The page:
The Wisdom and Potential Profit in Self-Awareness
Updated: Aug 30
Successful investing, and success at most anything in life can be a mix of skills, luck, relationships, timing, and a variety of situational variables.
I believe we are all born with unique skills and abilities. Our family environment provides the initial structure or not. As youngsters, we recognize we have differing personal interests.
Schooling provides information for our consumption. Putting your schooling to work in real life situations will sew the seeds of knowledge. It requires experience and often one or more humbling events to acquire wisdom.
It has been more than 30 years since I entered the financial industry after my university education. I have been humbled during that timeframe for sure. When I discuss success with other entrepreneurs, they always have stories about obstacles they overcame and learned from. In those stories, there is a common thread of being humbled and the power gained.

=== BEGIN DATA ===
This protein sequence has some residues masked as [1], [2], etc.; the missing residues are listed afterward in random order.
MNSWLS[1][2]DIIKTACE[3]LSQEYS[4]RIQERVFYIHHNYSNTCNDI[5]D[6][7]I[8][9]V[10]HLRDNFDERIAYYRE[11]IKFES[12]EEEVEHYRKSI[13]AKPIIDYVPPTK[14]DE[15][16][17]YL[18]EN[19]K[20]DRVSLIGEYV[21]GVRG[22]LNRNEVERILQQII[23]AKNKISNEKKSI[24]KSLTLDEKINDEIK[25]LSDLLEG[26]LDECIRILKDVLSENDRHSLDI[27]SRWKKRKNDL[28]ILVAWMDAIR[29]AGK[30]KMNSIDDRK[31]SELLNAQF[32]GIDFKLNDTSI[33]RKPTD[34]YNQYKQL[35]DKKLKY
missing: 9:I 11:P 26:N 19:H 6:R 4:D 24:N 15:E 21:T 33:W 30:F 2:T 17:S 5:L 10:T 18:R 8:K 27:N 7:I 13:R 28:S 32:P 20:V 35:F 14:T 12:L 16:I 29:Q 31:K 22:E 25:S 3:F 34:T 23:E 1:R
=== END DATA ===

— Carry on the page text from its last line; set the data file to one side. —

The business greats I know are self-aware and open to the possibility their view on a topic may be incorrect. They recognize they don’t know what they don’t know. They don’t shrink from, but enthusiastically solicit, criticism or being challenged.
Ego can be very destructive. The fear of being “wrong” or viewed negatively, may lead to people not asking important questions or expressing opinions only because they are popular.
Ego can present an interesting dynamic when I meet a potential client. When asked questions, their answers can be evasive or attempting to impress me with what they know. These are red flags for me. They are not learning about our firm when they are bragging about their financial “acumen”. I’m very forthright, candid, and expect the same from others.
An open and curious mind is a green flag for me. In my process, I use a “Bias Exercise” with every potential client. Clients may remember the “Positive”, “Negative” “Neutral” exercise in which I ask for a gut reaction to a variety of different financial instruments.
There’s no such thing as a positive or negative financial instrument, so this exercise is very insightful for me. We are not born with biases; they arise through experiences; good and bad. If a person’s bias conflicts with a strategy in that person’s best interest, will they set aside their ego and remain open-minded and seek the truth? You may be surprised how many cannot do this. It does make it easier for me to suggest our firm may not be a good match.
Next moves? Be curious. Ask questions. Listen actively. Appreciate questions and criticism.